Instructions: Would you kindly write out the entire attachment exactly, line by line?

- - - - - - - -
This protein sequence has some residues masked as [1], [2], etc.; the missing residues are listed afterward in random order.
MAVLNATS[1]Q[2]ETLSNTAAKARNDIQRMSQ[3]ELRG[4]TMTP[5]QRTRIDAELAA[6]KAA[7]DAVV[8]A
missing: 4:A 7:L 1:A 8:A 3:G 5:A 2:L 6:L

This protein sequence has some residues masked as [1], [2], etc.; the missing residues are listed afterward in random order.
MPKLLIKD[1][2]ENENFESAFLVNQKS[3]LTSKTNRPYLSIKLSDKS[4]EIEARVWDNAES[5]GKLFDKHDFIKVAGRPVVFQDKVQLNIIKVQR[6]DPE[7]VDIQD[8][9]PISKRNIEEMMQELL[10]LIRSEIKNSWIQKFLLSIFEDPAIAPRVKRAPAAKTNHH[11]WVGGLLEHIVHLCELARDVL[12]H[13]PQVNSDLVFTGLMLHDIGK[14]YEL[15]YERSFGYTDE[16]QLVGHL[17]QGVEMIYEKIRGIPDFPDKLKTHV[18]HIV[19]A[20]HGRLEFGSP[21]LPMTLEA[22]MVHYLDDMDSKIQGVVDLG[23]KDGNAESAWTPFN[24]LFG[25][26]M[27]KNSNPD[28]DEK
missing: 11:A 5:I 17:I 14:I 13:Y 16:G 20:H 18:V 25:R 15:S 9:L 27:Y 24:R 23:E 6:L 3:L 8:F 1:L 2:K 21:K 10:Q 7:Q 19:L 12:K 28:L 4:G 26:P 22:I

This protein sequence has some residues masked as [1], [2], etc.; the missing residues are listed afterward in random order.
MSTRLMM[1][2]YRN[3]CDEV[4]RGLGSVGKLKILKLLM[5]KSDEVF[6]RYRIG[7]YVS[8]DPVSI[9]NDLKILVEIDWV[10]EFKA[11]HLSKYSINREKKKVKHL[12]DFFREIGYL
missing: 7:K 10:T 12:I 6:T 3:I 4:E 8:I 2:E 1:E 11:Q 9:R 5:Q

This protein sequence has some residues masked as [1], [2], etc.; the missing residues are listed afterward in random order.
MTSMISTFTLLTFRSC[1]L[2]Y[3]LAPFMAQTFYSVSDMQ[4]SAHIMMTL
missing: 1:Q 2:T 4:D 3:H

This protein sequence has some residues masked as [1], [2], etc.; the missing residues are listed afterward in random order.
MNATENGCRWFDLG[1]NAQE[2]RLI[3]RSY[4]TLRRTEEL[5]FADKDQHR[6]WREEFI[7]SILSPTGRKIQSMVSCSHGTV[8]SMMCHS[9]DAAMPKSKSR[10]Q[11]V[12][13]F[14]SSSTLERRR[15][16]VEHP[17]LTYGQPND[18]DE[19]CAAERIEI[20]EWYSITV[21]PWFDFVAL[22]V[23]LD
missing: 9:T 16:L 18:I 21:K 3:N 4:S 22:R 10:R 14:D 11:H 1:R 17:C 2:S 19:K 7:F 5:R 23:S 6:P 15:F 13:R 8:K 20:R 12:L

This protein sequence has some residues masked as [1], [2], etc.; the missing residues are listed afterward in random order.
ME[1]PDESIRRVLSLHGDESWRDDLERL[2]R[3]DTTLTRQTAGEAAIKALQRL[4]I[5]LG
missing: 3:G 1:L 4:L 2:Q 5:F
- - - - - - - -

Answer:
This protein sequence has some residues masked as [1], [2], etc.; the missing residues are listed afterward in random order.
MAVLNATS[1]Q[2]ETLSNTAAKARNDIQRMSQ[3]ELRG[4]TMTP[5]QRTRIDAELAA[6]KAA[7]DAVV[8]A
missing: 4:A 7:L 1:A 8:A 3:G 5:A 2:L 6:L

This protein sequence has some residues masked as [1], [2], etc.; the missing residues are listed afterward in random order.
MPKLLIKD[1][2]ENENFESAFLVNQKS[3]LTSKTNRPYLSIKLSDKS[4]EIEARVWDNAES[5]GKLFDKHDFIKVAGRPVVFQDKVQLNIIKVQR[6]DPE[7]VDIQD[8][9]PISKRNIEEMMQELL[10]LIRSEIKNSWIQKFLLSIFEDPAIAPRVKRAPAAKTNHH[11]WVGGLLEHIVHLCELARDVL[12]H[13]PQVNSDLVFTGLMLHDIGK[14]YEL[15]YERSFGYTDE[16]QLVGHL[17]QGVEMIYEKIRGIPDFPDKLKTHV[18]HIV[19]A[20]HGRLEFGSP[21]LPMTLEA[22]MVHYLDDMDSKIQGVVDLG[23]KDGNAESAWTPFN[24]LFG[25][26]M[27]KNSNPD[28]DEK
missing: 11:A 5:I 17:I 14:I 13:Y 16:G 20:H 18:V 25:R 15:S 9:L 27:Y 24:R 23:E 6:L 3:L 8:F 1:L 2:K 21:K 10:Q 7:Q 19:L 12:K 28:L 4:G 26:P 22:I

This protein sequence has some residues masked as [1], [2], etc.; the missing residues are listed afterward in random order.
MSTRLMM[1][2]YRN[3]CDEV[4]RGLGSVGKLKILKLLM[5]KSDEVF[6]RYRIG[7]YVS[8]DPVSI[9]NDLKILVEIDWV[10]EFKA[11]HLSKYSINREKKKVKHL[12]DFFREIGYL
missing: 7:K 10:T 12:I 6:T 3:I 4:E 8:I 2:E 1:E 11:Q 9:R 5:Q

This protein sequence has some residues masked as [1], [2], etc.; the missing residues are listed afterward in random order.
MTSMISTFTLLTFRSC[1]L[2]Y[3]LAPFMAQTFYSVSDMQ[4]SAHIMMTL
missing: 1:Q 2:T 4:D 3:H

This protein sequence has some residues masked as [1], [2], etc.; the missing residues are listed afterward in random order.
MNATENGCRWFDLG[1]NAQE[2]RLI[3]RSY[4]TLRRTEEL[5]FADKDQHR[6]WREEFI[7]SILSPTGRKIQSMVSCSHGTV[8]SMMCHS[9]DAAMPKSKSR[10]Q[11]V[12][13]F[14]SSSTLERRR[15][16]VEHP[17]LTYGQPND[18]DE[19]CAAERIEI[20]EWYSITV[21]PWFDFVAL[22]V[23]LD
missing: 9:T 16:L 18:I 21:K 3:N 4:S 22:R 10:R 14:D 11:H 1:R 17:C 2:S 19:K 7:F 5:R 23:S 6:P 15:F 13:R 8:K 20:R 12:L

This protein sequence has some residues masked as [1], [2], etc.; the missing residues are listed afterward in random order.
ME[1]PDESIRRVLSLHGDESWRDDLERL[2]R[3]DTTLTRQTAGEAAIKALQRL[4]I[5]LG
missing: 3:G 1:L 4:L 2:Q 5:F